BEIRUT

Lebanon News

Nahr al-Bared permit system to be scrapped

Sharif wants to speed up the reconstruction of Nahr al-Bared.

BEIRUT: The elimination of the often-criticized permit system at the entrances to Nahr al-Bared refugee camp was announced Wednesday by the new president of the Lebanese-Palestinian Dialogue Committee.

The recently appointed president, Khaldoun Sharif, announced the decision Wednesday at a news conference at the Grand Serail, along with a slate of other measures aimed at improving Lebanese-Palestinian relations, which have been strained recently.

“It remains the Army’s role to function around the camp when needed, similar to other areas of Lebanon,” Sharif said about the end of the permit system.

The restrictive security around Nahr al-Bared has been criticized by residents and pro-Palestinian activists for making entering and exiting extremely difficult, as well as preventing basic building supplies from reaching the camp.

Sharif said he would work to speed up camp reconstruction and returning people to their homes.

Nahr al-Bared was destroyed in 2007, when the Lebanese Army tried to eliminate a radical Islamist militia that had set up inside the camp. Most of the neighborhoods were destroyed.

The U.N. Relief and Works Agency is rebuilding the camp, but it is years away from completion.

Sharif also announced the creation of a ministerial Lebanese-Palestinian dialogue committee with representatives from the country’s ministries, as well as the formation of a Palestinian technical council to advise government on the demographic and geographic aspects of the camps.

Finally, Sharif established a security committee that is to include officials from the Palestinian Authority as well as Palestinian factions in Lebanon.

The Lebanese-Palestinian Dialogue Committee has advocated maintaining calm in the country’s camps after recent shootings and clashes with soldiers strained relations between residents and the Army.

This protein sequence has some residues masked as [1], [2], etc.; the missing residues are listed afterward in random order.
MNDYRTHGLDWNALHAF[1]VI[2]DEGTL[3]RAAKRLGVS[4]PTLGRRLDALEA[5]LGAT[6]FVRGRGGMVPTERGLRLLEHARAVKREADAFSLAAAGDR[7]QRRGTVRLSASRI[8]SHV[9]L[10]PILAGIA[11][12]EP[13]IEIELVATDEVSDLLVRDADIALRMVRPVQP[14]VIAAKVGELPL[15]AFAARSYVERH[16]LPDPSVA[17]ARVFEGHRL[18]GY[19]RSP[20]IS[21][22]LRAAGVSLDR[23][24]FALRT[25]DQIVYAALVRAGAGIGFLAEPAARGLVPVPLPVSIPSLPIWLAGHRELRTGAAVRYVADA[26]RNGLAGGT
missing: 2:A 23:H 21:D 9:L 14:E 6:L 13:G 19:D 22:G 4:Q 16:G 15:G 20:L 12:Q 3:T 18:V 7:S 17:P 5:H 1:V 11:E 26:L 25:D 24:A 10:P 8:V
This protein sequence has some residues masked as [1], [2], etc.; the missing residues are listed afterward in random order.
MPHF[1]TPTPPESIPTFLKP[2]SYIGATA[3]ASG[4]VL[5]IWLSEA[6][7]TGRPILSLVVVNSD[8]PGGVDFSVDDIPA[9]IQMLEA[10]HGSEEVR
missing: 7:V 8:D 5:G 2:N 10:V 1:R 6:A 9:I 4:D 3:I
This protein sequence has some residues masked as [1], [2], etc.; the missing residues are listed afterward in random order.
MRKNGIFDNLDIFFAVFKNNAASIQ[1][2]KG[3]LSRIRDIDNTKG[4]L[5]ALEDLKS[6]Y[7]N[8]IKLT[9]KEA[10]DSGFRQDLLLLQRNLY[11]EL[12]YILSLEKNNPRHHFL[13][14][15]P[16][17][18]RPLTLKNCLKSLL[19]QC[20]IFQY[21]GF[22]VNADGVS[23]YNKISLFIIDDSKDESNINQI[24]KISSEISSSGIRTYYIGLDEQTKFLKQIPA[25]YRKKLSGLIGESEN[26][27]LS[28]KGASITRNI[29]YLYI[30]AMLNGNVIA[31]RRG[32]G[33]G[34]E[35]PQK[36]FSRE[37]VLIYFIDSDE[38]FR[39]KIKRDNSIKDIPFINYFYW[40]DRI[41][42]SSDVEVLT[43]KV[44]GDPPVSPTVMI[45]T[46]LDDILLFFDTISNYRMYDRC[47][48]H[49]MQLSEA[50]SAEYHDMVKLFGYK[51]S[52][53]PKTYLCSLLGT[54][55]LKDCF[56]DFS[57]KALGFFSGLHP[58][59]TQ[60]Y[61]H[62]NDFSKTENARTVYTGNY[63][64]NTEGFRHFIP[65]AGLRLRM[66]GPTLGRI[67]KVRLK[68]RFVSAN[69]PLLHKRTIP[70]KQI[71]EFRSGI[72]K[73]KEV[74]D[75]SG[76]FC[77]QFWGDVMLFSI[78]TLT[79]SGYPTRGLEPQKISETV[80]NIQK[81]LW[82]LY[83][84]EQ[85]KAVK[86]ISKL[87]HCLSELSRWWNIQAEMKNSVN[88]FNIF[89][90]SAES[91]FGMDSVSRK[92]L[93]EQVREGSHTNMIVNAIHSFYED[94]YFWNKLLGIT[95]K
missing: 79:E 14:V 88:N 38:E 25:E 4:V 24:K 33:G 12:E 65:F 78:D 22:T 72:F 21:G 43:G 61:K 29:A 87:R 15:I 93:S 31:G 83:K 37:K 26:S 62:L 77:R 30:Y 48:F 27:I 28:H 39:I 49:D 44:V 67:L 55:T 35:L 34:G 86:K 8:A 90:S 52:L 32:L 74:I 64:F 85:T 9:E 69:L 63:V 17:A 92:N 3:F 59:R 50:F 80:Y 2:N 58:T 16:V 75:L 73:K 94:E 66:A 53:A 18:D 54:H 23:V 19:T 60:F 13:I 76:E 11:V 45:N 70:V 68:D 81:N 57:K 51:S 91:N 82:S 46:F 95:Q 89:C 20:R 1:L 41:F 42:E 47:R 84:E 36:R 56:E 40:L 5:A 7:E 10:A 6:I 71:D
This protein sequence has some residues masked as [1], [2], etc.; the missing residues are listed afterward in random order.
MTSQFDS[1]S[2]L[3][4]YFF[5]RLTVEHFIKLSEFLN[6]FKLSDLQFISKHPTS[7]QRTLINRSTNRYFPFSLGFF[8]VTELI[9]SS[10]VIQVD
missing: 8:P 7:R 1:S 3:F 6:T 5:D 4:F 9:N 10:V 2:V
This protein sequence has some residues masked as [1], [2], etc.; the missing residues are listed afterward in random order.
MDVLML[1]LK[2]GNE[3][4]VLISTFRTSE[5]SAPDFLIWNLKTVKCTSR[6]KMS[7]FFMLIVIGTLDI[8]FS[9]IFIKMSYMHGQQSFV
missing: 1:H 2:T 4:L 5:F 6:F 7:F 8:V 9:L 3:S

Sessions of National Dialogue have reaffirmed the need to disarm Palestinian factions outside the camps.

Sharif said that conditions for refugees must be improved and trust built while these steps are undertaken.

“The conditions in the Palestinian refugee camps, especially Nahr al-Bared, have been unacceptable and it’s our responsibility to address this problem and build the necessary confidence on the remaining topics such as weapons,” he said.

But Sharif also said that the initiative for disarming will remain with the Lebanese government.

“The decision to remove weapons outside the camps was made by the Lebanese government and the implementation of these issues is of governmental concern,” Sharif said.

As the new head of the dialogue committee, Sharif also outlined his broad plans for leading the body in the future.

He said there would be three basic pillars on which he would base his work: improving living conditions; political and security work with the Palestinian parties; and creating legislation that improves life for camp residents and their relations with Lebanese.

“Our work has begun, and the only way to succeed is with confidence and a shared sense of responsibility,” Sharif said.

 
A version of this article appeared in the print edition of The Daily Star on July 12, 2012, on page 3.

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